SAN ANTONIO – “I absolutely love to garden. I started gardening about three years ago at a local community garden called “Mahncke Park Community Garden. I had no clue what I was doing, and sometimes I still don’t. But it was there though, that my love for gardening grew,” KSAT12 reporter Sarah Acosta said.
Acosta said she learned to grow things like kale, brussel sprouts, herbs, summer flowers, beans and tomatoes while starting in a community garden. When she bought her first home, she used what she learned at Mahncke Park and has continued to garden, still with a lot of trial and error.
In honor of National Gardening Day, Acosta spoke with a horticulturist expert, Andrew Labay, who is the Director of Horticulture at the San Antonio Botanical Garden. He spoke about gardening and the benefits that come with it.
“There is a good body of research just on health benefits of getting out and interacting with nature,” Labay said. “In general, I would say two hours per week outside and you could see benefits of reduction of stress, anxiety, healing affects. Not to mention the exercise you get with it and vitamin D you get from being out in the sun.”
He said if you want to start a garden it all starts with the soil. Labay says to make sure you add about one inch of compost to any new area where you’ll be planting.
“We always put a lot of effort into working, tilling, and breaking up the soil here at the Botanical Garden -- and adding compost that adds fertility to the soil,” Labay said.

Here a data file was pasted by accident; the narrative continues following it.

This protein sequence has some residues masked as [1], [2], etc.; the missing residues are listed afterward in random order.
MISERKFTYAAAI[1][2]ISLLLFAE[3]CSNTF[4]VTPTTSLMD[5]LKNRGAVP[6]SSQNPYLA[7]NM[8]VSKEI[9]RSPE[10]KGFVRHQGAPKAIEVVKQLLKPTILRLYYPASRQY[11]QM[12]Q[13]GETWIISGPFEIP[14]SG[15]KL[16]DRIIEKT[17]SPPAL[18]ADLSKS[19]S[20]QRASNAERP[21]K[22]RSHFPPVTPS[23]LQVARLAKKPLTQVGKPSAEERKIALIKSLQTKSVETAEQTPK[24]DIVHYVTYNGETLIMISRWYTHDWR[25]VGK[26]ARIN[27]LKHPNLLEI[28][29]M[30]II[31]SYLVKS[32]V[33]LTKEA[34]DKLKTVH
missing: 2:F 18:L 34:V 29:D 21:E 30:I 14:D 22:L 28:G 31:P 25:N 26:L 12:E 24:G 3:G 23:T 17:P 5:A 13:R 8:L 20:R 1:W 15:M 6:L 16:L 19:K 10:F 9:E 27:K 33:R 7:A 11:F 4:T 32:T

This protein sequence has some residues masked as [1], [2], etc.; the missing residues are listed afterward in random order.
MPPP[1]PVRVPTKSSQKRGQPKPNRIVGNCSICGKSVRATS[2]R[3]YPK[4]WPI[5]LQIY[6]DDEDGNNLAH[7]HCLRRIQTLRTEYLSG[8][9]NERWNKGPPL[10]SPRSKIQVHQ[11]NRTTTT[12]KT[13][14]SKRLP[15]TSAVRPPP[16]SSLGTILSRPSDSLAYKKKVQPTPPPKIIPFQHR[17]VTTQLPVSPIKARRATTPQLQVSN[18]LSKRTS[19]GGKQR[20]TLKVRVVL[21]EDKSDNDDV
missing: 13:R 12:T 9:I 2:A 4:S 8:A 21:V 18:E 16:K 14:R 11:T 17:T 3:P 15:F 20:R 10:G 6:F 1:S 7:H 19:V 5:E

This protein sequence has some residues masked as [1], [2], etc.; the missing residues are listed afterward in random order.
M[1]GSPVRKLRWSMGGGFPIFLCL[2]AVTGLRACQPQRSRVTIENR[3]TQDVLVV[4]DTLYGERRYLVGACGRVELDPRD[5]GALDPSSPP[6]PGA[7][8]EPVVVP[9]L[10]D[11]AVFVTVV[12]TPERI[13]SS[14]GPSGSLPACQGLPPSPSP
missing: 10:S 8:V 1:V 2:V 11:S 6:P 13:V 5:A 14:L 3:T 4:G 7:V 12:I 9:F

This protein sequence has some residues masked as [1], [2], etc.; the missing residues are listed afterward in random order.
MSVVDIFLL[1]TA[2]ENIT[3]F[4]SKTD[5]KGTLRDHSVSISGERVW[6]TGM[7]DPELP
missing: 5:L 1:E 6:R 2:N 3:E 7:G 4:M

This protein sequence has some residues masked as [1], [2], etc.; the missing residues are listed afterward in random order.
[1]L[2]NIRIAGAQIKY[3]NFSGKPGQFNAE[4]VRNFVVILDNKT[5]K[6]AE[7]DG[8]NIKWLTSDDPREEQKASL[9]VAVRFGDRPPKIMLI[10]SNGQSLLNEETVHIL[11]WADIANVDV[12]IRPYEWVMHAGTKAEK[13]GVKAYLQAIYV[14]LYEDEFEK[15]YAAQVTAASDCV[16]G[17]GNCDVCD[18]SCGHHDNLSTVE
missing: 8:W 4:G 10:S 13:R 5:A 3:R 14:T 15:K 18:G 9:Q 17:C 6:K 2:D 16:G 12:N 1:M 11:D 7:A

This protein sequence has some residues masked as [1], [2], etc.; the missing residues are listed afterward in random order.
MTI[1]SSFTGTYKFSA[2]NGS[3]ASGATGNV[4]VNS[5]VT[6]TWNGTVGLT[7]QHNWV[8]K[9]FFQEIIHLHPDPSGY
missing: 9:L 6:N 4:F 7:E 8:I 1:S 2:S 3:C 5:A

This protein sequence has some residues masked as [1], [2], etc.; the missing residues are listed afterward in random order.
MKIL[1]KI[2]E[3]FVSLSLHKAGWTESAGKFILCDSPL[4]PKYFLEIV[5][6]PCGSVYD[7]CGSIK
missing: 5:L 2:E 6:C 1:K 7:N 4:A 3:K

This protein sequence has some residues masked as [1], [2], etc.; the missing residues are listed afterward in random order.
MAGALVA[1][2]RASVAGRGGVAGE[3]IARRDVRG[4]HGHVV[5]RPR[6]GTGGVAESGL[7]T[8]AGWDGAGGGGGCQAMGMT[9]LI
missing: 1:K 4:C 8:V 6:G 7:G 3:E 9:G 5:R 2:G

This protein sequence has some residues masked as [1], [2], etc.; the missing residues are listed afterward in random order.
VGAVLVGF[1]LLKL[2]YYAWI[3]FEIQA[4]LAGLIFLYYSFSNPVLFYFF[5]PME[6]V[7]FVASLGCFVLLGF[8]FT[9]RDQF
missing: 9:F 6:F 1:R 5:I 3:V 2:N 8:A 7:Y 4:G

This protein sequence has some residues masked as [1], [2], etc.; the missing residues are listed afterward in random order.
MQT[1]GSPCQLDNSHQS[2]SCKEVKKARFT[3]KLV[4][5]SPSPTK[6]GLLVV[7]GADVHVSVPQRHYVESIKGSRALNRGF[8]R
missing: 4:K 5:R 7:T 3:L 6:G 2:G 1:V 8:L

He said once you decide what you want to grow, whether that be flowers, produce, shrubs, or trees -- make sure you consider the location. Is what you are growing going to require a lot of sun? If it does, he says to make sure you plant it in a sunny spot. But if what you are growing can’t take a lot of sun, make sure you plant it in a shady spot or partial shade.
Labay says if you want to grow flowers, your best bet is to plant native flowering plants. Not only do native flowering plants help out our pollinators, but they can take the San Antonio heat and they are drought tolerant and can handle sporadic Texas winters.
Some of the native plants Labay mentioned include: Lantanas, Texas Sage Shrubs, salvias, Turk’s Cap, Esperanza’s, Greggs Mist Flower, Mexican Heather, Fire Bush, Shrimp Plant, Plumbago, Oxalia and Coreopsis.
And Labay’s best advice? It’s OK if your plants don’t make it because like gardening, gardeners are always growing as they learn.
“Don’t get discouraged, even the best horticulturist, they lose plants and there is a lot to learn.”